From Beth Parnicza:
This post is the third in a series exploring the details of the murder of a Fredericksburg shopkeeper’s brother, attacked on the night of May 25, 1865, by soldiers of the Army of the Potomac’s Sixth Corps on their way home from war. Part one can be found here, and part two is here.
WARNING: Graphic language from original documentation used in this post
As the court martial trial of James Lynch and William Irvin progressed, Lynch had set up fellow-soldier John Wilson as the man responsible for throwing bricks at shopkeeper Charles Milller and his brother George, fatally injuring George Miller. Wilson had not put up a convincing defense, and both the attacker and the details of that dark night’s events remained clouded in mystery, until the next witness—a source more likely to be overlooked than trusted—took the stand.
A turn of the century view of the Liberty Street side of 600 Commerce St., Charles Miller’s shop. Both the Miller brothers and their assailants exited the door at the far right and crossed Liberty Street. The attack occurred just a few yards from this location, down Commerce Street. Two doors opened to Liberty Street from Miller’s shop, and another opened on Commerce Street.
As Doctor Galland rose to testify, he must have presented both an unusual figure on the stand and a deep surprise to the soldiers on trial. Galland was an African American camp servant and cook in the employ of accused soldier Amos Fielding, and he stood in the unique position of being able to relate the words and actions of the accused in the immediate aftermath of the incident.
Like countless camp servants serving the Army of the Potomac, Galland’s background and future remain a mystery (but will hopefully manifest in enough detail for another post someday),and he held little to no status, perhaps a former slave escaping to freedom as contraband or a free man looking for work. However, as he was sworn in on June 2, 1865, Galland’s story had the power to clear a man’s name and reveal the threads of guilt among the accused soldiers. Through the words of his testimony, we perceive a man who was perhaps not well-educated but was courageous enough to speak of his experiences with clarity and determination.
From Beth Parnicza:
This post is the second in a series on the murder of a Fredericksburg shopkeeper’s brother in May 1865, as the Army of the Potomac’s Sixth Army Corps passed through Fredericksburg on their way home from war. Part one can be found here.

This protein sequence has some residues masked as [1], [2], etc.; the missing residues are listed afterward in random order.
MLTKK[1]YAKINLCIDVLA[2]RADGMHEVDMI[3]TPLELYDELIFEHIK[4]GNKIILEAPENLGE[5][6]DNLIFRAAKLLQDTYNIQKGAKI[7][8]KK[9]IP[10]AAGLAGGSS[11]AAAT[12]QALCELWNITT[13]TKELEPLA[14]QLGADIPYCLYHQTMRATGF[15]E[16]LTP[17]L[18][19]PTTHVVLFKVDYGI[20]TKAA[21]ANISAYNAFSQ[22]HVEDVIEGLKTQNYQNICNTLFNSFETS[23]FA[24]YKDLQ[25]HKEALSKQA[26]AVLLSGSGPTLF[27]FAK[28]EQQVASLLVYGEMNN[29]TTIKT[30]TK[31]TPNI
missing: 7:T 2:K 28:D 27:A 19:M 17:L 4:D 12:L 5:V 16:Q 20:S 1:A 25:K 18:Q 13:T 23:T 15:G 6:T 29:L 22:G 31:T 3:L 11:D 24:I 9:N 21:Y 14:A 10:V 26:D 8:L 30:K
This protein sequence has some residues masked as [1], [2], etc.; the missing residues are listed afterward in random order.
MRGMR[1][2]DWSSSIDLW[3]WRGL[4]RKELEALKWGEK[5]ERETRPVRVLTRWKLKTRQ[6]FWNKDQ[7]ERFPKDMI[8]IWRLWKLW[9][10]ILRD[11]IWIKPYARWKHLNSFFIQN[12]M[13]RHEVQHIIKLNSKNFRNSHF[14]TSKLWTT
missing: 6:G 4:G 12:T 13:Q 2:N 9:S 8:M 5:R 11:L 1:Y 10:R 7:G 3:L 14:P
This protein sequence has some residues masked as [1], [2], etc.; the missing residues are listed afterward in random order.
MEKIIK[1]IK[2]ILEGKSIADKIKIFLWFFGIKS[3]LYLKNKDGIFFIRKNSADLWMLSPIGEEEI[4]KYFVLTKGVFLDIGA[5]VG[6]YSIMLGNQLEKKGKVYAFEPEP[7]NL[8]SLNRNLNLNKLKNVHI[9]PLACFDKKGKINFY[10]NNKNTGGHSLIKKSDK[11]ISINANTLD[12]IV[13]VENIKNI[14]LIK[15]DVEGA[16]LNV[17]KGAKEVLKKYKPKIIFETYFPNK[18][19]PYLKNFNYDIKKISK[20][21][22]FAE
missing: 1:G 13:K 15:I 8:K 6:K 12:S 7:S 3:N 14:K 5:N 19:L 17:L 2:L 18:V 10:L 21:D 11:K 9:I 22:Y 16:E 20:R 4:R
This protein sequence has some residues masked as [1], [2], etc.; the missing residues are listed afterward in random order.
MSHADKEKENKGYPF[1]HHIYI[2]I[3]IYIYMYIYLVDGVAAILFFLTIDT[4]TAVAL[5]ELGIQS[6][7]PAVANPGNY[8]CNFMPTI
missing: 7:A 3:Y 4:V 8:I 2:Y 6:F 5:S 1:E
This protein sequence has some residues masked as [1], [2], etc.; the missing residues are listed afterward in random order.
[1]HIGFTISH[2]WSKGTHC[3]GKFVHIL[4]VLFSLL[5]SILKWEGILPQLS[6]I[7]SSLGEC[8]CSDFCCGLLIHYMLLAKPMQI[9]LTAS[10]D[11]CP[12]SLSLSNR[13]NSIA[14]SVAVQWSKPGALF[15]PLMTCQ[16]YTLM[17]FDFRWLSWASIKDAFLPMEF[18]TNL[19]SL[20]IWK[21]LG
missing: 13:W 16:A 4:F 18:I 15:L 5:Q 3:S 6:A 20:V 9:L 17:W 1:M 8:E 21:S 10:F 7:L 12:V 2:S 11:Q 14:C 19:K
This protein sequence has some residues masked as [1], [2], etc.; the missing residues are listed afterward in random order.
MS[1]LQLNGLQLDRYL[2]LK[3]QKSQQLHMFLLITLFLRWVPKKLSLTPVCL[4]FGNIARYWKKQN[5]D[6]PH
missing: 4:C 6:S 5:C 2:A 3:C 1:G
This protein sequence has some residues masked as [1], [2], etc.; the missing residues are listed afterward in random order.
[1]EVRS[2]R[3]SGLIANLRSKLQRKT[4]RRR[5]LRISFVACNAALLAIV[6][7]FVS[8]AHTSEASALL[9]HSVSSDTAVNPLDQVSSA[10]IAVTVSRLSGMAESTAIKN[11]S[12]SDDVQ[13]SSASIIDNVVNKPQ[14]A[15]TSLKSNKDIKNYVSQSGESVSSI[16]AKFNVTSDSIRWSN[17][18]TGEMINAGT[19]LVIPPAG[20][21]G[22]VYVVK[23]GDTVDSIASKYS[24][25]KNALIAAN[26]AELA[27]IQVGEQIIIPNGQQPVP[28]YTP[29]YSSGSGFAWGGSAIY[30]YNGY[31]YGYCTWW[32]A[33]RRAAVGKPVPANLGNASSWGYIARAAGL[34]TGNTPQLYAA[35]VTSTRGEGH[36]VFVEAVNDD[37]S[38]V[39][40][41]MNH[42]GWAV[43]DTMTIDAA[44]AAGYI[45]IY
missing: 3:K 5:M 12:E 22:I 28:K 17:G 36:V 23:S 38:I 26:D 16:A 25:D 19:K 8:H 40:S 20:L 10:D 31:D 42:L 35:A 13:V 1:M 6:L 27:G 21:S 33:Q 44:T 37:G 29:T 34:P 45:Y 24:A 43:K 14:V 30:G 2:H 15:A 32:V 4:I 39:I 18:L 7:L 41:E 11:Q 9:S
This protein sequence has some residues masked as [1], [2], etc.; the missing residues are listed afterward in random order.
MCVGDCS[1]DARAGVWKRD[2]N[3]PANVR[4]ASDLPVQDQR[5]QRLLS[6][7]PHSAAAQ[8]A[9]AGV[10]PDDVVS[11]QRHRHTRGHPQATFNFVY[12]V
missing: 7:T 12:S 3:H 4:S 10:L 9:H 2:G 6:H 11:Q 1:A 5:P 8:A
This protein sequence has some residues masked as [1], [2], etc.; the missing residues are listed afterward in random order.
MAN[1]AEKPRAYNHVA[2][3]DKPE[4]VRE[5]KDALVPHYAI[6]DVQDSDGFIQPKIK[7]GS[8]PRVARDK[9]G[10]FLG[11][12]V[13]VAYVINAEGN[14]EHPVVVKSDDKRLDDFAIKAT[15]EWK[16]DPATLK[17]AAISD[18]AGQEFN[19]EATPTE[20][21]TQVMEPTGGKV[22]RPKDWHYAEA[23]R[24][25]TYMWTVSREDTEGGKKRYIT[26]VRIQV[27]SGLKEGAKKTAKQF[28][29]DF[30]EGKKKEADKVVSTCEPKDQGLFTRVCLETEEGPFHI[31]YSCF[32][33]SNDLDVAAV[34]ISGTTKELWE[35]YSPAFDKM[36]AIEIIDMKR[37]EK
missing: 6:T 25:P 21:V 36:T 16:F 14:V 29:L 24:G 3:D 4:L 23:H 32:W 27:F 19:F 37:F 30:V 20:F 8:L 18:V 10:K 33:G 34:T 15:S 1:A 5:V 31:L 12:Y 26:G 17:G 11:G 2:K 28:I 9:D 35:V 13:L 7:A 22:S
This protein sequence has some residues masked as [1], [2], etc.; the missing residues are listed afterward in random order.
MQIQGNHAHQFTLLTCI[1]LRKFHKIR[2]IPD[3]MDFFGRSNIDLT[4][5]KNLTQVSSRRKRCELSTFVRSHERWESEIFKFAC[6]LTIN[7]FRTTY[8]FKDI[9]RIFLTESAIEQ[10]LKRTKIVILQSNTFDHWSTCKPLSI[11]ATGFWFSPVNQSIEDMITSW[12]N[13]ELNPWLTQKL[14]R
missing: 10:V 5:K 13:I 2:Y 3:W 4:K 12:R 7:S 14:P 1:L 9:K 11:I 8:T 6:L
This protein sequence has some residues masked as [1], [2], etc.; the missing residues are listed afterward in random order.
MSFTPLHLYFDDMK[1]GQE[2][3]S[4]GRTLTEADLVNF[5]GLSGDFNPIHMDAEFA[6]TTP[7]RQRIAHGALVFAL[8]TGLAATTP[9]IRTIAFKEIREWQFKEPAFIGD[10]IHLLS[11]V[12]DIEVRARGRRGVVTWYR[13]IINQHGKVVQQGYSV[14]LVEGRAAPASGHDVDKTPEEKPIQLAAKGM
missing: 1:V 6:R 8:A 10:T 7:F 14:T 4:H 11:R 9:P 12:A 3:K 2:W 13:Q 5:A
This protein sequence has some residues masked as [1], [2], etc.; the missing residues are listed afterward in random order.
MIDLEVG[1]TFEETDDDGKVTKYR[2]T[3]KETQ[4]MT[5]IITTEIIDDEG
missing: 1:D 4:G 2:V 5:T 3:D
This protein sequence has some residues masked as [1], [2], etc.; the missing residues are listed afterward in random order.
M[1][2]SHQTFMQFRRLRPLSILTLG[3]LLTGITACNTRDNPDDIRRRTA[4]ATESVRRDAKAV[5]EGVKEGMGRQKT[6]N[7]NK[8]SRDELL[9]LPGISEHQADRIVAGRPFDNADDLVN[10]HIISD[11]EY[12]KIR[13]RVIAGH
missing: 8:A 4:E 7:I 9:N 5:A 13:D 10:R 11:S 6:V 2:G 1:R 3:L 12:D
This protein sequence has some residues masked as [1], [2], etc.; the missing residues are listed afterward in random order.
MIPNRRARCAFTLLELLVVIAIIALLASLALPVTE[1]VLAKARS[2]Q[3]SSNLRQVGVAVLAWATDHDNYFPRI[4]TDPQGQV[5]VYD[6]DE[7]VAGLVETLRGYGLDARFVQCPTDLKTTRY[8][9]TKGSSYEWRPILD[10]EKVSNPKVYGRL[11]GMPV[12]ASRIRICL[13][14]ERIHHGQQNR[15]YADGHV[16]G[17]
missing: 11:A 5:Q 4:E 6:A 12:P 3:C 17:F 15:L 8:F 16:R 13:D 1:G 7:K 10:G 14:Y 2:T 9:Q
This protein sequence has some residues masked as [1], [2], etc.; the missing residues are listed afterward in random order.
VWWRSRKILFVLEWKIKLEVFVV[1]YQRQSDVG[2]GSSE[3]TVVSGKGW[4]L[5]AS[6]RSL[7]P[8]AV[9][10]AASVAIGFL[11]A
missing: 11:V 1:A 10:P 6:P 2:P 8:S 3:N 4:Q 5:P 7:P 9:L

What happened to the Miller brothers after they left Charles’ shop? Officials in the Army of the Potomac called a court martial as soon as they identified the four soldiers who had entered the shop. Charles’ testimony on May 31, 1865, shed some light on the situation:
“The one who called for the cherries and one of the last three which came in and walked out there & crossed the street myself and my brother walked out and went down [the] street on the same side where I lived. While we were walking down the street the two which I saw cross the street recrossed the street. I heard nothing of them except that when we were near the middle of the graveyard on the street they came close to us, about 5 or 6 feet of us nearly as I can guess and one of them said ‘Tap’ so much as I could understand. At the same time as soon as they said that word there was two bricks thrown at myself and my brother, my brother was knocked down at once, and one brick struck me very slight on my elbow. I then jumped to the left hand side out into the road trying to escape. Two more bricks were thrown after me but did not strike me. I hallowed once ‘Guard’ to try to stop them from following me up.”
After this harrowing experience, Charles made it to the headquarters of Col. Sumner, and they attempted to find the men responsible but were unsuccessful.
Detail of the movements of each group, according to Charles Miller, August Ebert, and Louis Kruger, with some corroboration by the Union soldiers on trial. Green lines and text indicate movements of the Miller brothers heading down Commerce Street toward downtown and the Rappahannock River, and blue lines show the movements of at least two of the soldiers. It should be noted that the exchange may have taken place some feet further down Commerce Street, as there were two cemeteries along their route. Base map: Virtual Fredericksburg